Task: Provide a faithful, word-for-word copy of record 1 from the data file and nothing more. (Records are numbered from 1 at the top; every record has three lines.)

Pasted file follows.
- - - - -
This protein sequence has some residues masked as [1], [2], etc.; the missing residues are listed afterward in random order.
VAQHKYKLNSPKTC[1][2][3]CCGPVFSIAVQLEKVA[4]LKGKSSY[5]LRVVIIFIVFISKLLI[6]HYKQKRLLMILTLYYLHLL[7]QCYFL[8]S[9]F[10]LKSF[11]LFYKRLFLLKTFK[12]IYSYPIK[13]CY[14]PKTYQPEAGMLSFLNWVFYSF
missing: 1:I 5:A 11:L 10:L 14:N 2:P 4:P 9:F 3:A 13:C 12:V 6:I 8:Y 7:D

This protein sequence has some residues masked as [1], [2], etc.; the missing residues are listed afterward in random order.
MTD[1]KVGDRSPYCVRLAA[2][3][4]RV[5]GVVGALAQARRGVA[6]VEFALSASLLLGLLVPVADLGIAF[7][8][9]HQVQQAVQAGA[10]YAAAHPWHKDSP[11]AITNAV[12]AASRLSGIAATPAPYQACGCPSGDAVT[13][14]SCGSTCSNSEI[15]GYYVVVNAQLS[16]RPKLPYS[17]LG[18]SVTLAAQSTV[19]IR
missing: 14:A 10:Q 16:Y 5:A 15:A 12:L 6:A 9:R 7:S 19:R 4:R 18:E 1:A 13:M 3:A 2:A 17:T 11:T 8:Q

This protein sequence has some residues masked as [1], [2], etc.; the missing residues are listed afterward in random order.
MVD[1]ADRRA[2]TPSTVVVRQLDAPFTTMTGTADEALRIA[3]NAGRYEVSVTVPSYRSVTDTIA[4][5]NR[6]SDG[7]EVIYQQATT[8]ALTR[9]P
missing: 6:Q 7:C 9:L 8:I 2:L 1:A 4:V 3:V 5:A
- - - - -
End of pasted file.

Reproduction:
This protein sequence has some residues masked as [1], [2], etc.; the missing residues are listed afterward in random order.
VAQHKYKLNSPKTC[1][2][3]CCGPVFSIAVQLEKVA[4]LKGKSSY[5]LRVVIIFIVFISKLLI[6]HYKQKRLLMILTLYYLHLL[7]QCYFL[8]S[9]F[10]LKSF[11]LFYKRLFLLKTFK[12]IYSYPIK[13]CY[14]PKTYQPEAGMLSFLNWVFYSF
missing: 1:I 5:A 11:L 10:L 14:N 2:P 4:P 9:F 3:A 13:C 12:V 6:I 8:Y 7:D